Toronto, a city on the north side of Lake Ontario, is not a planned city. It is more of a happening place than people realize. After many years of haphazard approvals by myopic city councils, Toronto has become interesting, challenging and a city with a great future.
But, like any challenging project serving millions of people, Toronto will never be finished. A city has to be a living organism. It needs constant updating and change. It does not stand still. It is not historic. It is forward looking to its future.
And a city such as that needs politicians who can look to the future. For every naysayer on council, it needs visionaries. For every bicycle enthusiast, it needs the practical people who see the need to speed delivery trucks and people movers.
And a city thrives on action. It is a happening place. It can plan, it can let happen, it can share joy and share despair. It can be a place for theatres and a place for buskers. It is a place that rejoices in births and shares the sorrow of death.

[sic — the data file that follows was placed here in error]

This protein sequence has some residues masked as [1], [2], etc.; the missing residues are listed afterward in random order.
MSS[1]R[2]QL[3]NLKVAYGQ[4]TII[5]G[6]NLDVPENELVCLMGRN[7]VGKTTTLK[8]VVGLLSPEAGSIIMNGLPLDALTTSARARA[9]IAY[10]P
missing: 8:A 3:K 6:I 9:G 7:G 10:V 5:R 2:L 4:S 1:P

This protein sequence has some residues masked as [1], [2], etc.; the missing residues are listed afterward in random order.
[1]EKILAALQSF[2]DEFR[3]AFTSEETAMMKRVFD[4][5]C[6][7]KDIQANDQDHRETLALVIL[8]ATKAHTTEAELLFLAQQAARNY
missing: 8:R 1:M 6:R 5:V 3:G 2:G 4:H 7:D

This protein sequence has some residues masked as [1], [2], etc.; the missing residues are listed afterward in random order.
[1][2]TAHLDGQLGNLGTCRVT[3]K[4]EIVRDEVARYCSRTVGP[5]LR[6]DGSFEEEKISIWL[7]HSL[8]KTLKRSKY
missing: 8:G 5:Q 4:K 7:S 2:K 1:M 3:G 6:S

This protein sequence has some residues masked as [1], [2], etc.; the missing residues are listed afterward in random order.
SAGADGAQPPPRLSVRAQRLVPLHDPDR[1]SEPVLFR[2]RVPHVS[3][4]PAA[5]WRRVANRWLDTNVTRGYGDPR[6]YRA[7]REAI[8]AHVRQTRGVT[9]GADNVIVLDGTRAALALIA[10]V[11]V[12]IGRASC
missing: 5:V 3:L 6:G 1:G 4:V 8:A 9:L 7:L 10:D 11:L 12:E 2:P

A city has sports enthusiasts and libraries. It has theatrical performances and concerts. It has movie theatres and gymnasiums. It has food stores and restaurants. And those restaurants in Toronto serve the foods from around the world. Food truck vendors will sell you poutine or falafel, or hot dogs.
It is a city of learning and education, of colleges and universities, of study and research. There is full day kindergarten and handy grammar schools. There are high schools for commerce and for the sciences and leading to higher education.
It is a city of clean cool water and breathable air. It is a city that sweeps its streets and allows no buildup on the roads of ice or snow.
It is a fashion-conscious city, dressing to the nines, with stores for the practical and for the flamboyant. It is a city that dresses for warmth in the winters and shows deepening skin tones in the summer.
It is a city of towering condominiums and single-family dwellings, of triplexes and townhouses in distinct neighbourhoods. They house people of all religions, of all colours, and a myriad of languages, with English as the lingua franca.
Today, I live in a city an hour north of Toronto. Toronto still feels like home.
Copyright 2023 © Peter Lowry
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